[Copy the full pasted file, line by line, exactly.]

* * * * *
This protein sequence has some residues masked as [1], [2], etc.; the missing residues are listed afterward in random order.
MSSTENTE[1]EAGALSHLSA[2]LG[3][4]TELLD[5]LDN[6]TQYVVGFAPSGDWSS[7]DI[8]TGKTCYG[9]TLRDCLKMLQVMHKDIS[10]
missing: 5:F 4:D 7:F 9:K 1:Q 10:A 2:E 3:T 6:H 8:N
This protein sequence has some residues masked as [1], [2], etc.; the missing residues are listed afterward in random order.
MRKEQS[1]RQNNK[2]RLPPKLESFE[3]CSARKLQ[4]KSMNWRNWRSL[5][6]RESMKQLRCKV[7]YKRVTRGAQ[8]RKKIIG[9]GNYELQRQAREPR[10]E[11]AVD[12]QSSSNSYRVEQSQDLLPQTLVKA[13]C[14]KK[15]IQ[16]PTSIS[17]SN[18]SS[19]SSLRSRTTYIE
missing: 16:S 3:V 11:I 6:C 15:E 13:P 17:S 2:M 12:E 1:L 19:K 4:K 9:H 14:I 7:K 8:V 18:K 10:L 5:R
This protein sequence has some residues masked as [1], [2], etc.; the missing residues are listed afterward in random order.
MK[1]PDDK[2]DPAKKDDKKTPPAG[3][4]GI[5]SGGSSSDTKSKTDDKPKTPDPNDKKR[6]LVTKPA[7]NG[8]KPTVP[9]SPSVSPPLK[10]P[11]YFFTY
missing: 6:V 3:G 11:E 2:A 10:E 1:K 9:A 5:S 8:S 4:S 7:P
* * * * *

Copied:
This protein sequence has some residues masked as [1], [2], etc.; the missing residues are listed afterward in random order.
MSSTENTE[1]EAGALSHLSA[2]LG[3][4]TELLD[5]LDN[6]TQYVVGFAPSGDWSS[7]DI[8]TGKTCYG[9]TLRDCLKMLQVMHKDIS[10]
missing: 5:F 4:D 7:F 9:K 1:Q 10:A 2:E 3:T 6:H 8:N
This protein sequence has some residues masked as [1], [2], etc.; the missing residues are listed afterward in random order.
MRKEQS[1]RQNNK[2]RLPPKLESFE[3]CSARKLQ[4]KSMNWRNWRSL[5][6]RESMKQLRCKV[7]YKRVTRGAQ[8]RKKIIG[9]GNYELQRQAREPR[10]E[11]AVD[12]QSSSNSYRVEQSQDLLPQTLVKA[13]C[14]KK[15]IQ[16]PTSIS[17]SN[18]SS[19]SSLRSRTTYIE
missing: 16:S 3:V 11:I 6:C 15:E 13:P 17:S 2:M 12:E 1:L 19:K 4:K 9:H 14:I 7:K 8:V 18:K 10:L 5:R
This protein sequence has some residues masked as [1], [2], etc.; the missing residues are listed afterward in random order.
MK[1]PDDK[2]DPAKKDDKKTPPAG[3][4]GI[5]SGGSSSDTKSKTDDKPKTPDPNDKKR[6]LVTKPA[7]NG[8]KPTVP[9]SPSVSPPLK[10]P[11]YFFTY
missing: 6:V 3:G 11:E 2:A 10:E 1:K 9:A 5:S 8:S 4:S 7:P